Changing the Class of an Object
Dan.Ingalls at disney.com
Thu Dec 14 02:59:12 UTC 2000
"Andrew P. Black" <black at cse.ogi.edu> wrote...
>The question that I have is: is there a way in Squeak to change the
>class of an object, the equivalent of IBM Smalltalk's fixClassTo:
>The only way that I know of doing this would be to make a new object
>that is an instance of the desired class, copy the slots, and use
>become:. But this is obviously very expensive! What I would like to
>do is just "overwrite the class pointer". But I can't see a way of
>getting at it.
The short answer is, you can't do that.
The longer answer is that what you suggest will work, and it need not be intolerably expensive. A couple of things to note:
1. The message as: will make you up an instance of the new class and copy all the same-named fields.
2. If the original object is still young, then the become operation is considerably faster. This is because it only has to traverse the other new objects to exchange the two identities. (Squeak keeps track of any old objects that point to new objects, and all the others can be skipped). The following test,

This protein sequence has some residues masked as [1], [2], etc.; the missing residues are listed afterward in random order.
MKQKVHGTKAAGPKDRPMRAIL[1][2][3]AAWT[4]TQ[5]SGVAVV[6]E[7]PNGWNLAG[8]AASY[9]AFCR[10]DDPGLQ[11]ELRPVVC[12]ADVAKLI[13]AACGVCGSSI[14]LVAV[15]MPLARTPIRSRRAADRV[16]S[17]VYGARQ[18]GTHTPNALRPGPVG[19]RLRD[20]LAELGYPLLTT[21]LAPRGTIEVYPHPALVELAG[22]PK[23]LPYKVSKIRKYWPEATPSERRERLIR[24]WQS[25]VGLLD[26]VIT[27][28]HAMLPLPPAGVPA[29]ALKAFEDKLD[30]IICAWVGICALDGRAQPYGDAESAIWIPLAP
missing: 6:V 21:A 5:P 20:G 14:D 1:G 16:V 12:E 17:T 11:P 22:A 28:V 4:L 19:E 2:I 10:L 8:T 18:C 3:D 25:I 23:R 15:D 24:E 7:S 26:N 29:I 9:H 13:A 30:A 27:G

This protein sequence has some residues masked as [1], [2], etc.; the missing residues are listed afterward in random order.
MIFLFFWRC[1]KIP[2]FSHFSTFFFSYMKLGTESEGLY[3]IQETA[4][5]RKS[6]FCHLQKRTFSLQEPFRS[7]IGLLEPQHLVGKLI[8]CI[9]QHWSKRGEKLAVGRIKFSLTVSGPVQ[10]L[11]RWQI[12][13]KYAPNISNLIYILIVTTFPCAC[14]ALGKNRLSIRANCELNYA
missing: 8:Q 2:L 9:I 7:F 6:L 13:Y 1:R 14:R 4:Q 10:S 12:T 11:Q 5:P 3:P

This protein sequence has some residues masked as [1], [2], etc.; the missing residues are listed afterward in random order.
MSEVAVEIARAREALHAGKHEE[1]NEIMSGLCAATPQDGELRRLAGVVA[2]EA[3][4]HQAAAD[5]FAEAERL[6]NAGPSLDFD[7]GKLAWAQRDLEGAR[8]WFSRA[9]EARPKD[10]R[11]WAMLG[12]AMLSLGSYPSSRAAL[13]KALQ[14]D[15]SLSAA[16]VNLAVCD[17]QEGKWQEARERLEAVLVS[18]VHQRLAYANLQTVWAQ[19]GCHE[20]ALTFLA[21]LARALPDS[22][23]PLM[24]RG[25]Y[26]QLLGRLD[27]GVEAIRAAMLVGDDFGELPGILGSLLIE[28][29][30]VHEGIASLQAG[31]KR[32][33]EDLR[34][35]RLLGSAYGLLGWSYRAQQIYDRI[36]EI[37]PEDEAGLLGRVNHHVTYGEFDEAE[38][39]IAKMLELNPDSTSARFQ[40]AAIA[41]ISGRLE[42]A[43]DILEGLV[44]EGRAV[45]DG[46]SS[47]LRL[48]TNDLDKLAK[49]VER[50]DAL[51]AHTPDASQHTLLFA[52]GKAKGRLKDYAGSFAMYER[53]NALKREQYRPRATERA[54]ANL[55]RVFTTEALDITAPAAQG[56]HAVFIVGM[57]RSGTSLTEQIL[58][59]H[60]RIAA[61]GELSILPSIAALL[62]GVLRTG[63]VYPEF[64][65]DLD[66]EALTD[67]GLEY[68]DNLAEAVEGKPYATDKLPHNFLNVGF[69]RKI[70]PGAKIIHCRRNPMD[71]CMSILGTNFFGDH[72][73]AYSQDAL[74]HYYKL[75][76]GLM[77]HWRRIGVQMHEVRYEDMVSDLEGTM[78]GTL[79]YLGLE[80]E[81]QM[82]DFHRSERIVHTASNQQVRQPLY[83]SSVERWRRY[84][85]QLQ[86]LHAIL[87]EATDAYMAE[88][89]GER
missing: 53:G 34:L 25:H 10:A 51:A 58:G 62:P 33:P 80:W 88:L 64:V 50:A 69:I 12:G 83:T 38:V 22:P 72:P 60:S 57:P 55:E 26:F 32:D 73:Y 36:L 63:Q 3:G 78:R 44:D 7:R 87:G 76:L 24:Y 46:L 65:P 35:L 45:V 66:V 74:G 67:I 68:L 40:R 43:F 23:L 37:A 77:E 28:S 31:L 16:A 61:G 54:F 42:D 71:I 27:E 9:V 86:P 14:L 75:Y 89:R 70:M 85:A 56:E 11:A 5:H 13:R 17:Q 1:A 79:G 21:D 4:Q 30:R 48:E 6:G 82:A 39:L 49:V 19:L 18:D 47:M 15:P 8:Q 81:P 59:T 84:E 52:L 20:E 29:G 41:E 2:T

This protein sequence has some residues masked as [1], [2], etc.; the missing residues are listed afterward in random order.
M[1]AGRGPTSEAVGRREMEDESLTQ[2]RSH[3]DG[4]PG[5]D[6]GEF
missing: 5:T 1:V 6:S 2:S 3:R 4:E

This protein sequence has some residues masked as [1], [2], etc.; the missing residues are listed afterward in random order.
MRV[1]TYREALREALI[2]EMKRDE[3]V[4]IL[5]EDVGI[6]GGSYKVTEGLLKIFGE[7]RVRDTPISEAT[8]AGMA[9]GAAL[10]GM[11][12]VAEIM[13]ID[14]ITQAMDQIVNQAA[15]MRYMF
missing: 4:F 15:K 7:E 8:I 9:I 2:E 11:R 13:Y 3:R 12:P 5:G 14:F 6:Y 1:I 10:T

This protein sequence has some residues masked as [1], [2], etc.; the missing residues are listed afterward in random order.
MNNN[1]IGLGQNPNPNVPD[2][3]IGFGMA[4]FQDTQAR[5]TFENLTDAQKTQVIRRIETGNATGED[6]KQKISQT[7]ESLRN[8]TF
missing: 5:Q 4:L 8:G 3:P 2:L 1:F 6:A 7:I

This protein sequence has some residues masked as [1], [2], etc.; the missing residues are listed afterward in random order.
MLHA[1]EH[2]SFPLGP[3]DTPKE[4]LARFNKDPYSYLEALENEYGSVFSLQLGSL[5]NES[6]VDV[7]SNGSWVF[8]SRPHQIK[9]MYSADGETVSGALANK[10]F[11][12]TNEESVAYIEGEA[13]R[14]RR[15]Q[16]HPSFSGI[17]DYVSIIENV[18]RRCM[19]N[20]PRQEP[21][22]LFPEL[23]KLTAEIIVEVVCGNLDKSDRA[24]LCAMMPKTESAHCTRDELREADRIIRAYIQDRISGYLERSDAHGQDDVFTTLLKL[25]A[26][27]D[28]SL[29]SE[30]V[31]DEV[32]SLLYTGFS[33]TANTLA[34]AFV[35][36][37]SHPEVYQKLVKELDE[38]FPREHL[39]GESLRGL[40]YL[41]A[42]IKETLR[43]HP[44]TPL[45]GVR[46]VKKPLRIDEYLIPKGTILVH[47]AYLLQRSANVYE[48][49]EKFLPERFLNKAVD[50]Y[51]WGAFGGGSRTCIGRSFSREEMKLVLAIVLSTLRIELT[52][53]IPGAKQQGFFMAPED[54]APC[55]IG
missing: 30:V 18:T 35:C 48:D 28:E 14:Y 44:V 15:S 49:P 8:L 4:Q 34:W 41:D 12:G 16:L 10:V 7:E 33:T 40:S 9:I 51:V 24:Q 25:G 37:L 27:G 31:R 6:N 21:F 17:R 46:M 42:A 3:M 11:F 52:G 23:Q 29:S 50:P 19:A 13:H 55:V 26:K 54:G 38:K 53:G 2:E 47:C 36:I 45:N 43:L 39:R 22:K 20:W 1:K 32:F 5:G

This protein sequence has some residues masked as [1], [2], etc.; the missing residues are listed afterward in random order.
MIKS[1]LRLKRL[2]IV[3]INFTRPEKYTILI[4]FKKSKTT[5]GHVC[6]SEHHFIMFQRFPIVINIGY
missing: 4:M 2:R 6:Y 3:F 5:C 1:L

| x |
Time millisecondsToRun: [1000 timesRepeat:
[x _ WriteStream on: (Array new: 3).
x become: (x as: ReadWriteStream)]]
ran in under a second on my 400 Mhz machine, so the average seems to be about a millisecond.
3. Of course things are even better if you are creating the original object at about this time, as you can simply use the mutated copy in its place without having to use become: to fix up extant references to the original.
4. If the object in question is treated in a functional manner (only one assignment into each instance variable at creation) then you can use the copy in place of the original anyway but, of course, old objects pointing to the original will not be able to invoke the new behavior. In other words,
(oldThing as: NewThing) doANewThingThing
will work, and do what you want as long as the new method doesn't use side-effects back on the receiver.
5. The one other thing to know is that Squeak can become many objects in the same time it takes to transmute one (look at the code called by become:). This could help if performance becomes a primary concern.
Hope this helps.
More information about the Squeak-dev